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Re: [ljc] DTO as an anti-pattern?

From: Colin V.
Sent on: Friday, January 11, 2013 10:19 AM
This is something we've been back and forth on a few times now as I suspect many people have and have now ultimately decided that DTOs are a Good Thing.

Our reasoning for this is that consumers of our web services have a known specification which can be broken by refactoring domain objects if they are marshalled directly.  We want to be able to refactor our domain to keep it clean yet ensure our contracts are adhered to and DTOs let us do that.  It also has the benefit of the *compiler* letting us know we broke something rather than tests or our clients.

On Fri, Jan 11, 2013 at 7:07 AM, Craig Silk <[address removed]> wrote:
There's a good amount of talk about DTO's being pointless and / or DTO's being essential and a part of a well designed, loosely coupled architecture. I think both points are valid but that does leave me wondering which direction to take.

I'm taking data from a database and ultimately passing it through a web service for consumption elsewhere. My persistence layer / domain models are JPA entities annotated with JAXB annotations so the data can be marshaled into XML before being passed to the web service (this is managed by an EJB application that sits between the web services and the domain models).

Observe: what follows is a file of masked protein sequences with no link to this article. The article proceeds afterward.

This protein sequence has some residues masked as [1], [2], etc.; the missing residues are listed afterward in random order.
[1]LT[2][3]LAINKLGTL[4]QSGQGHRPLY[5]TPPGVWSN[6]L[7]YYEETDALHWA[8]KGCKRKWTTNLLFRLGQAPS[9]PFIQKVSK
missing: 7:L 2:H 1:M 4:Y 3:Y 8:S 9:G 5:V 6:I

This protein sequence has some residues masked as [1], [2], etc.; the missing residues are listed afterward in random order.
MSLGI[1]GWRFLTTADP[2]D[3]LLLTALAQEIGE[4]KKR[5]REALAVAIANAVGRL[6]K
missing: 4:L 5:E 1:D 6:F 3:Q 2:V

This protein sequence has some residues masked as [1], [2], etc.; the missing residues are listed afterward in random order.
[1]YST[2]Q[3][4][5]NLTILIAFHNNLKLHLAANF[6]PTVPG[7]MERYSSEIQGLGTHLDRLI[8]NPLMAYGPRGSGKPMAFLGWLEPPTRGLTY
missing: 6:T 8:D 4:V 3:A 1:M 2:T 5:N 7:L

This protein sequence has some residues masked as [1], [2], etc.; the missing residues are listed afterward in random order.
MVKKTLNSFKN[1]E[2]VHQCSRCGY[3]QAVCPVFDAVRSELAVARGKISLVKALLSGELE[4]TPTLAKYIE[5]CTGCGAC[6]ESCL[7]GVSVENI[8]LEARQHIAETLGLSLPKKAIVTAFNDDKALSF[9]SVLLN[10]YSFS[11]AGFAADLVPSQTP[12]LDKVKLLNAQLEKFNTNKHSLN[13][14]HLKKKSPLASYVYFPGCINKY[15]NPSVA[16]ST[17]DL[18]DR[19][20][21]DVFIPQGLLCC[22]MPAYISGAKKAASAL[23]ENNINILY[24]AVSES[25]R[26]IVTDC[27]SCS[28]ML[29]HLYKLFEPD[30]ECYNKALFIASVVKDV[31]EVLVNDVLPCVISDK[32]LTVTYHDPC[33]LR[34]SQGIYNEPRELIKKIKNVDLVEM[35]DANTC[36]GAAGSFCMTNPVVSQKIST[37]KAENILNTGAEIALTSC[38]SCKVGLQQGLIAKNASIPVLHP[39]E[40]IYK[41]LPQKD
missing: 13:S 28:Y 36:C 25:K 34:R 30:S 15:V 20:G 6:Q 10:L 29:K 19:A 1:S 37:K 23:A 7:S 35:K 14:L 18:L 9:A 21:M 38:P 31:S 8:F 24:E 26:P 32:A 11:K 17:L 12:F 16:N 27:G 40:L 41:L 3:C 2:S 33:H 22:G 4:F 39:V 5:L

I'm constantly bugged by the thought that I should be using data transfers objects (POJO's with getters and setters) to hold the data from the entities and use JAXB annotations (in the DTO's) to create the XML payload.

So my question is: use DTO's or not?

Pros
- Separation of concerns, are entities really the right place to stick JAXB annotations anyway?
- Cheerry picking data, I can create smaller DTO's that hold a subset of what an entity returns thus making it easier to marshal XML payloads with less data.

Cons
- The cost associated with replicating data.
- Breaking the DRY principle.
- Have to introduce optional annotations (and logic) that tell JAXB what  to NOT marshal... does this break the KISS principle?

I would usually turn to Martin Fowler in my times of Architectural need but I've got limited web access today.

Thanks
Craig




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